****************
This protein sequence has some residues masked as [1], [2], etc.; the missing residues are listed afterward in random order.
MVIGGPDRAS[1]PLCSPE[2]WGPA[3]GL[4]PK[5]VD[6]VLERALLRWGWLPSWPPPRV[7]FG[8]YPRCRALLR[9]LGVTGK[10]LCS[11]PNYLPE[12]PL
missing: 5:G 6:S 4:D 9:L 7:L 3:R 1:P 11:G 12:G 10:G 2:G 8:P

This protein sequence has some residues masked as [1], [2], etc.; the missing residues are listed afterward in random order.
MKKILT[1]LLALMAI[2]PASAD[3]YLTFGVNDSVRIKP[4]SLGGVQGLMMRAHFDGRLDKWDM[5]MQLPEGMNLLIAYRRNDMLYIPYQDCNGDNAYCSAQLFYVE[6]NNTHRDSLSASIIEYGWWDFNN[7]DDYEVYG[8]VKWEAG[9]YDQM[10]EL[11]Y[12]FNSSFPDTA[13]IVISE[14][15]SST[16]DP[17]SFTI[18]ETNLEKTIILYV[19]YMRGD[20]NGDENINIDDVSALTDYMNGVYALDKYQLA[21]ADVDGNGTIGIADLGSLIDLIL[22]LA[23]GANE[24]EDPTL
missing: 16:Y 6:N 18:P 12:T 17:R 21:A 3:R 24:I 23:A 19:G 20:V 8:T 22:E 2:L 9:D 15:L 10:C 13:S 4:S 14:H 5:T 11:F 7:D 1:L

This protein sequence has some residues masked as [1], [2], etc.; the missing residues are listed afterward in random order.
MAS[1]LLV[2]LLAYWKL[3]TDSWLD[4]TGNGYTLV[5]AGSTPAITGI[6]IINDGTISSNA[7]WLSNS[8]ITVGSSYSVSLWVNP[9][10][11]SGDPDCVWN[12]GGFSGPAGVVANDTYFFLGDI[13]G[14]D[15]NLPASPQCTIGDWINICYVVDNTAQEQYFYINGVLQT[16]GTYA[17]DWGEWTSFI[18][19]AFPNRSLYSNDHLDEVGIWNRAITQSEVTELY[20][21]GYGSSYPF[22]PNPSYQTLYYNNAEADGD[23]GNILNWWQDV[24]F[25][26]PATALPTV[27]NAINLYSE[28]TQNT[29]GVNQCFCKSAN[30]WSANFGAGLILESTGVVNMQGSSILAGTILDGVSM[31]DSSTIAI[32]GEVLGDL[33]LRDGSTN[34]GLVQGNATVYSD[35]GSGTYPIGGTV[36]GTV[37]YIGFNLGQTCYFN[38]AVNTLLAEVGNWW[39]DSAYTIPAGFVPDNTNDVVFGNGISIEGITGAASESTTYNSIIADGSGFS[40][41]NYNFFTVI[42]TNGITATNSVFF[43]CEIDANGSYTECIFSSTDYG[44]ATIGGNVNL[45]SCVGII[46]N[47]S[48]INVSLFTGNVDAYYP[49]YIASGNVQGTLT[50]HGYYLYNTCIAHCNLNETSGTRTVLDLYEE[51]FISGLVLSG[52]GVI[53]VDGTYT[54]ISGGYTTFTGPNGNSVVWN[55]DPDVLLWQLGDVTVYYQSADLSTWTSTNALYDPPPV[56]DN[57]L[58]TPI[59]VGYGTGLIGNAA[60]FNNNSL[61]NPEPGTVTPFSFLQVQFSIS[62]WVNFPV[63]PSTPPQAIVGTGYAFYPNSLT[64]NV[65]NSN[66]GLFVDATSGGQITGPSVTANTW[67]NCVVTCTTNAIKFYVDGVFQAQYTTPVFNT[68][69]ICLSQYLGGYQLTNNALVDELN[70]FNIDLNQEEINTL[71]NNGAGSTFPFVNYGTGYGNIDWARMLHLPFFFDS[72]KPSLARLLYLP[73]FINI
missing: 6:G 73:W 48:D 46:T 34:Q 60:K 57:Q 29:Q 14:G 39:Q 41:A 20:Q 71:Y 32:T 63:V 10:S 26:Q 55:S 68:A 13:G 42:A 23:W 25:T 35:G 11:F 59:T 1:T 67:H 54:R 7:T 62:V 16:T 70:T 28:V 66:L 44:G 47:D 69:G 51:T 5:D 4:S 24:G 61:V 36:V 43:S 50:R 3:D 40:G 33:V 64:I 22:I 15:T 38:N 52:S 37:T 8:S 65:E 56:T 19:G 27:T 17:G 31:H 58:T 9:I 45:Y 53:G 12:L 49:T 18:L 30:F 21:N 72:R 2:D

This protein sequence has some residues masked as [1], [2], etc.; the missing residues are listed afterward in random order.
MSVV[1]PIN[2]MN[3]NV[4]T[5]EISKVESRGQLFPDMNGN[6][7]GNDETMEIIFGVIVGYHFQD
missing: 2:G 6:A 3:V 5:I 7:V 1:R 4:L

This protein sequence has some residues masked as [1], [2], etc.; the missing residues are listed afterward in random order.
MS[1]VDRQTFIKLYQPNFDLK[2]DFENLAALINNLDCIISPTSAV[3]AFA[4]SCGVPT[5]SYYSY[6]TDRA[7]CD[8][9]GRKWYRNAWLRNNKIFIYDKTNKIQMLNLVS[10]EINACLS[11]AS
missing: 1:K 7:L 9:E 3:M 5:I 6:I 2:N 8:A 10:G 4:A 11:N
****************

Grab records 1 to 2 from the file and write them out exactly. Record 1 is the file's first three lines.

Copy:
This protein sequence has some residues masked as [1], [2], etc.; the missing residues are listed afterward in random order.
MVIGGPDRAS[1]PLCSPE[2]WGPA[3]GL[4]PK[5]VD[6]VLERALLRWGWLPSWPPPRV[7]FG[8]YPRCRALLR[9]LGVTGK[10]LCS[11]PNYLPE[12]PL
missing: 5:G 6:S 4:D 9:L 7:L 3:R 1:P 11:G 12:G 10:G 2:G 8:P

This protein sequence has some residues masked as [1], [2], etc.; the missing residues are listed afterward in random order.
MKKILT[1]LLALMAI[2]PASAD[3]YLTFGVNDSVRIKP[4]SLGGVQGLMMRAHFDGRLDKWDM[5]MQLPEGMNLLIAYRRNDMLYIPYQDCNGDNAYCSAQLFYVE[6]NNTHRDSLSASIIEYGWWDFNN[7]DDYEVYG[8]VKWEAG[9]YDQM[10]EL[11]Y[12]FNSSFPDTA[13]IVISE[14][15]SST[16]DP[17]SFTI[18]ETNLEKTIILYV[19]YMRGD[20]NGDENINIDDVSALTDYMNGVYALDKYQLA[21]ADVDGNGTIGIADLGSLIDLIL[22]LA[23]GANE[24]EDPTL
missing: 16:Y 6:N 18:P 12:T 17:R 21:A 3:R 24:I 23:A 19:G 20:V 8:T 22:E 2:L 9:D 15:L 10:C 13:S 4:S 14:H 5:T 11:F 7:D 1:L